This major international exhibition explores the relationship between
French and British painting during the decades of High Romanticism,
from 1820 to 1840. The profound engagement between these two previously
unsympathetic schools of painting resulted in formal and stylistic
innovations that would radically affect the course of modern art
in western Europe.
Following Napoleon Bonapartes defeat at Waterloo in 1815,
artists and educated tourists crisscrossed the English Channel.
British painters contributed regularly to the Paris art exhibitions,
and travel by French artists to England and Scotland became a common
alternative to studying in Italy. Anglomania was rampant in Paris,
with every aspect of British culture and manners eagerly absorbed
and imitated. The pictures in this exhibition have been arranged
thematically, as described in the following text, to illustrate
the rich tapestry of this entente cordiale.
Théodore Géricaults Raft of the Medusa in
The Medusa was the flagship of a convoy carrying settlers
to reestablish the French colony at Senegal. Owing to the incompetence
of its inexperienced captain, it ran aground off the west coast
of Africa on July 2, 1816. Two hundred and fifty passengers were
placed in lifeboats; the rest boarded a makeshift raft, to be towed
to safety. In their haste to get to shore, those in the boats cut
the raft loose, leaving 149 men and one woman adrift.
With few provisions and no navigational equipment on the raft,
the situation rapidly deteriorated. An attempted mutiny decimated
the ranks. By the fourth day all the survivors were practicing cannibalism.
By the eighth day, only fifteen men remained. They survived another
week until their rescue by the British frigate Argus. Among
the survivors were the ships surgeon and an engineer. Their
account of the tragedy, published in 1817, accused the French government
of a cover-up. It also inspired Théodore Géricault
to paint the supreme manifesto of Romanticism, The Raft of the
Géricault was already a preeminent figure in French art
when he embarked on this project. But presenting a controversial
topical subject, on the immense scale of 16-by-23 feet and in the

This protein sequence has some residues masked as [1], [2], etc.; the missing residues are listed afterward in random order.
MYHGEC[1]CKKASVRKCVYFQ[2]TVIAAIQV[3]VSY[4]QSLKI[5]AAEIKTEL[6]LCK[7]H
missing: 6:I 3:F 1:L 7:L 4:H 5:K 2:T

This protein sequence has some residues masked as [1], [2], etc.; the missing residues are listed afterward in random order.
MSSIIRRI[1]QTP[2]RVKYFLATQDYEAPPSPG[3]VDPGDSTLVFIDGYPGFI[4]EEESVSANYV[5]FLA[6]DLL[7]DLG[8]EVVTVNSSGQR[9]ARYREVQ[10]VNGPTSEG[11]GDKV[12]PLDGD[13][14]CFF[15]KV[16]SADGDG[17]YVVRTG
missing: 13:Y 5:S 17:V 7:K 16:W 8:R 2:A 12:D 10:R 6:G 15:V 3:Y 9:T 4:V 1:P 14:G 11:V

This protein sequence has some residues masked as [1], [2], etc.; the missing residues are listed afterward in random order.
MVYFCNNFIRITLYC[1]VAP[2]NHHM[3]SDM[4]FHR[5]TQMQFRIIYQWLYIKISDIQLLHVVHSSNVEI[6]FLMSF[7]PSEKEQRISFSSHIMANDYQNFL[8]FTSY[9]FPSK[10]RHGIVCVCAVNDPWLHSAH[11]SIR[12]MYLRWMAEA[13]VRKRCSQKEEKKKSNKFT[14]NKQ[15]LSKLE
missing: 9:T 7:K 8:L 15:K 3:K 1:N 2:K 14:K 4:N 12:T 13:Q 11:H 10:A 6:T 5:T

style of grand history painting, was artistically and politically
provocative. Not surprisingly, this painting divided critics when
it was shown at the 1819 Paris Salon. Depressed by its reception
in France, Géricault accepted an invitation to exhibit the
Raft in Great Britain, where the story of the infamous shipwreck
had been well publicized and was seen as a vindication of British
disdain for the French navy.
From June to December 1820, more than forty thousand British visitors
paid to see the Raft in William Bullocks Egyptian Hall,
a fashionable gallery in Piccadilly, London. The exhibition was
both a financial and a critical success. We can judge its effect
in the present exhibition by a full-scale copy painted in 1859 by
Pierre-Désiré Guillemet and Eugène Ronjat,
dramatically installed as it would have been in Bullocks establishment.
Géricaults rare and exquisite preparatory oil studies
for the Raft offer a stunning complement, together with masterpieces
by British artists that the painting inspired, including J. M. W.
Turners imposing Disaster at Sea.
While in London for his exhibition, Géricault wrote prophetically
to his friend and fellow artist Horace Vernet: "The only thing
our talent lacks is to be steeped in the English School . . . color
and effect are understood and felt only here. Each school has its
own character. If we were to succeed in uniting all their qualities,
would we not attain perfection?"